'A Streetcar Named Desire' Quotes

"I don't want realism. I want magic."

In A Streetcar Named Desire, protagonist Blanche DuBois arrives at her sister's apartment jobless, homeless, and penniless. Despite her situation, the former Southern belle insists on maintaining a snobbish attitude, with her upper-class-like affectation and her patrician manners. Her worldview and progressive unraveling lead the action of the play, as illustrated in the following quotes dealing with appearances, social status, and sexuality.

Quotes About Appearances

They told me to take a street-car named Desire, and transfer to one called Cemeteries, and ride six blocks and get off at—Elysian Fields

Blanche utters these words to Eunice, the Kowalskis’ neighbor and landlady, as she explains her befuddlement over the appearance of her destination—she thinks she’s in the wrong place.

The names chosen by author Tennessee Williams for the streetcar and the street are not random. Blanche, we learn as the play progresses, is a sexually depraved woman who, guided by desire, seduced young men in a seedy hotel after her gay husband’s suicide. In Greek mythology, the Elysian Fields were the afterlife, and Blanche reaches that place after experiencing “societal” death. With its "raffish" charm, the Elysian Fields in New Orleans appear like a Pagan afterlife, pulsing with sexual energy and characters that have nothing to do with Blanche’s traditionally Southern affectation. This is further emphasized when the Mexican woman wants to hand her flores para los muertos during her confrontation with Mitch.

I never was hard or self-sufficient enough. When people are soft—soft people have got to shimmer and glow—they’ve got to put on soft colors, the colors of butterfly wings, and put a—paper lantern over the light ... It isn’t enough to be soft. You’ve got to be soft and attractive. And I—I’m fading now! I don’t know how much longer I can turn the trick. 

Blanche offers this explanation to her sister to justify her less-than-virtuous behavior in the past two years. Even though Stella is not hard on her sister after she prods her to reveal if any gossip about her had transpired, Blanche is eager to explain herself without actually revealing any tangible information.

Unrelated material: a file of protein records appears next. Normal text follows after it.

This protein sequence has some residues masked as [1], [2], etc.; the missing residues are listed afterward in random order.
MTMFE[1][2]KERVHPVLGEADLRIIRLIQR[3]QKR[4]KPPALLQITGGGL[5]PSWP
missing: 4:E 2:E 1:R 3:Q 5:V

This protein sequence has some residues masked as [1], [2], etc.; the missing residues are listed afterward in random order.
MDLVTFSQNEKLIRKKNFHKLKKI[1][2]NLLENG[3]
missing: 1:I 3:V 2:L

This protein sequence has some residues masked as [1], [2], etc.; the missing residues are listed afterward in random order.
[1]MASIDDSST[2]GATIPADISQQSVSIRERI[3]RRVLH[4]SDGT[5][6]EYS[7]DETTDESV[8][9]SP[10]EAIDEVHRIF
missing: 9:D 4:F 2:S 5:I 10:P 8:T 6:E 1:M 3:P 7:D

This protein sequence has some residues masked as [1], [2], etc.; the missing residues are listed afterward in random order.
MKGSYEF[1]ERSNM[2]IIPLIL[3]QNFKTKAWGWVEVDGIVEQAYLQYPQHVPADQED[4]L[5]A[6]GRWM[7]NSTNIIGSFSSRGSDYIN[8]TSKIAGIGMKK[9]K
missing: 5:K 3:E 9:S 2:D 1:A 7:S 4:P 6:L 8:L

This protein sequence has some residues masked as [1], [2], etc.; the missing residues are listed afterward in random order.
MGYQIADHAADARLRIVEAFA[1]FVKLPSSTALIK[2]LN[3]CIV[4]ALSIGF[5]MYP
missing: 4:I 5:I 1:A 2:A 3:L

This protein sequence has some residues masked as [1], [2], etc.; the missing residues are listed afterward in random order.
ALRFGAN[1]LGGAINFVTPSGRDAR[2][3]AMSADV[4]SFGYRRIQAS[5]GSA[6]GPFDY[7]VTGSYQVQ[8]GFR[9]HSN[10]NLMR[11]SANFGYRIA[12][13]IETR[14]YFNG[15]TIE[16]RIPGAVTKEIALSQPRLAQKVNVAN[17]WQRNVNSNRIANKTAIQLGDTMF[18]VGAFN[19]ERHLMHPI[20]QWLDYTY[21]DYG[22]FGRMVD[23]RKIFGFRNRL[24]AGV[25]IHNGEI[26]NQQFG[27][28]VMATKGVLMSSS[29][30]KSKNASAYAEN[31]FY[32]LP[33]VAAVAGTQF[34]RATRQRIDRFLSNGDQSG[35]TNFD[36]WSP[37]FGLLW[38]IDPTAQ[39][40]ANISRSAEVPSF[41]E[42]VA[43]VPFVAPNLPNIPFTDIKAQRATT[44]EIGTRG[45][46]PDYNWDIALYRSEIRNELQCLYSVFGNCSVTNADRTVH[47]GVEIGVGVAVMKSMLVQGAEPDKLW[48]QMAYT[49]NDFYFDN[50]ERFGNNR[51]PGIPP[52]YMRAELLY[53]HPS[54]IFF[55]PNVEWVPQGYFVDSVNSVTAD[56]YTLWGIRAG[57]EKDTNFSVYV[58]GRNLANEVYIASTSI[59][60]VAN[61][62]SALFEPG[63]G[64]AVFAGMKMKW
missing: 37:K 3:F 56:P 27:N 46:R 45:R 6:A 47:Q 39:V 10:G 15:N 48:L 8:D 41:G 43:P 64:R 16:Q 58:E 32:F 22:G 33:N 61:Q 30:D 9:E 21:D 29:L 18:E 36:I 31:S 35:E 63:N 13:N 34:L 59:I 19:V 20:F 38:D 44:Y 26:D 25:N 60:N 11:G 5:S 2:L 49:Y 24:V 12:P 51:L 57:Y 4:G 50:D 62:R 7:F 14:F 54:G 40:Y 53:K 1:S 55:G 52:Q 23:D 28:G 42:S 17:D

At that point, Blanche had been seeing Mitch for a while, but their relationship had been platonic. “Mitch—Mitch is coming at seven. I guess I am just feeling nervous about our relations,” Blanche tells Stella. “He hasn’t gotten a thing but a goodnight kiss, that’s all I have given him, Stella. I want his respect. And men don’t want anything they get too easy.” She is mostly concerned that her beauty is fading with age, and that, as a consequence, she could face a future of loneliness. 

When we first met, me and you, you thought I was common. How right you was, baby. I was common as dirt. You showed me the snapshot of the place with the columns. I pulled you down off them columns and how you loved it, having the colored lights going! And wasn’t we happy together, wasn’t it all okay till she showed here?

Stanley speaks these words to Stella to plead his case for his tense relationship with Blanche. He had just gifted Blanche with a return ticket to Laurel, which causes Blanche a lot of distress, since she feels like she is being kicked out of the only safe place that remains to her. Stella reproaches her husband for his insensitivity, though he claims he did it to safeguard their marriage.